There is this paragraph in the book called .

Motivated reasoning is a state of mind in which we find ourselves willing (perhaps at an unconscious level) to shade our beliefs in light of our opinions; confirmation bias is the mechanism by which we may try to accomplish this, by interpreting information so that it confirms our preexisting beliefs.

In this context, what is the meaning of the verb "shade?" The following sentence implies that the expression "to shade our beliefs" may contain a similar meaning to the one that says "[to confirm] our preexisitng beliefs." Am I getting this right?


Here shade has a meaning similar to adjust slightly, metaphorically like an artist changing a picture by changing the shade of an area.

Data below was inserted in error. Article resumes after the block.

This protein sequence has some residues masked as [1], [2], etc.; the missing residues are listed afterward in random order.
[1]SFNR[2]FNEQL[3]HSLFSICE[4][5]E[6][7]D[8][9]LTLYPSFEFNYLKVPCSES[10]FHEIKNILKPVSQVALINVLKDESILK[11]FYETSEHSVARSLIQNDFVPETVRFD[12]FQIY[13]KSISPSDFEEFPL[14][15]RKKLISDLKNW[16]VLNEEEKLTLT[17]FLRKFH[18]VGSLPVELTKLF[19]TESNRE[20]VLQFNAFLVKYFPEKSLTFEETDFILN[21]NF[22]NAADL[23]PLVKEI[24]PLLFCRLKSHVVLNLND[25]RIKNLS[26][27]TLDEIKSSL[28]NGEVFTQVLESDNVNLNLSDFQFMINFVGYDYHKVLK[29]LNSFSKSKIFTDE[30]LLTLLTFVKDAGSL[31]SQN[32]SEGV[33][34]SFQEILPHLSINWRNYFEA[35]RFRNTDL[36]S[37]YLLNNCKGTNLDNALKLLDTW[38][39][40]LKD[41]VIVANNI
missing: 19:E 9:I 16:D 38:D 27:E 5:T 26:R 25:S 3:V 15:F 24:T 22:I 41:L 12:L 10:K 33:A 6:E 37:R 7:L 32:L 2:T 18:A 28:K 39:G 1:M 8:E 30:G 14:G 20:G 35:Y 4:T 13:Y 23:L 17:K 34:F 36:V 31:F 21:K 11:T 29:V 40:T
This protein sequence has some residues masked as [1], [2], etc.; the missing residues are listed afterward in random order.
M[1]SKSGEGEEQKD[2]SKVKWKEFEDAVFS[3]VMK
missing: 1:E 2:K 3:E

The implication is that our opinions affect our beliefs (I suspect the reverse effect may be greater, with our beliefs affecting our opinions, but it is possible that they affect each other). The issue is related to confirmation bias and other cognitive biases.


There, shade is synonymous with the verb to color which is used figuratively to mean "to affect to some degree, to bias".

Consider what happens to white paint when a few drops of colored pigment are added to it.


The whole sentence means that we tend to unconsciously conceal our beliefs in favor of our opinions, i.e. we tend to believe whatever information confirms our preexisting opinions, irrespective of the source. (see Cognitive Bias)

  • shade (verb) - to cover with a shade, to hide partly, to bias, to slant.
  • The example passage reads as more pretentious than meaningful but even so, "shade" in that context means adjust/alter/change/nuance – Robbie Goodwin Jun 26 '20 at 22:41

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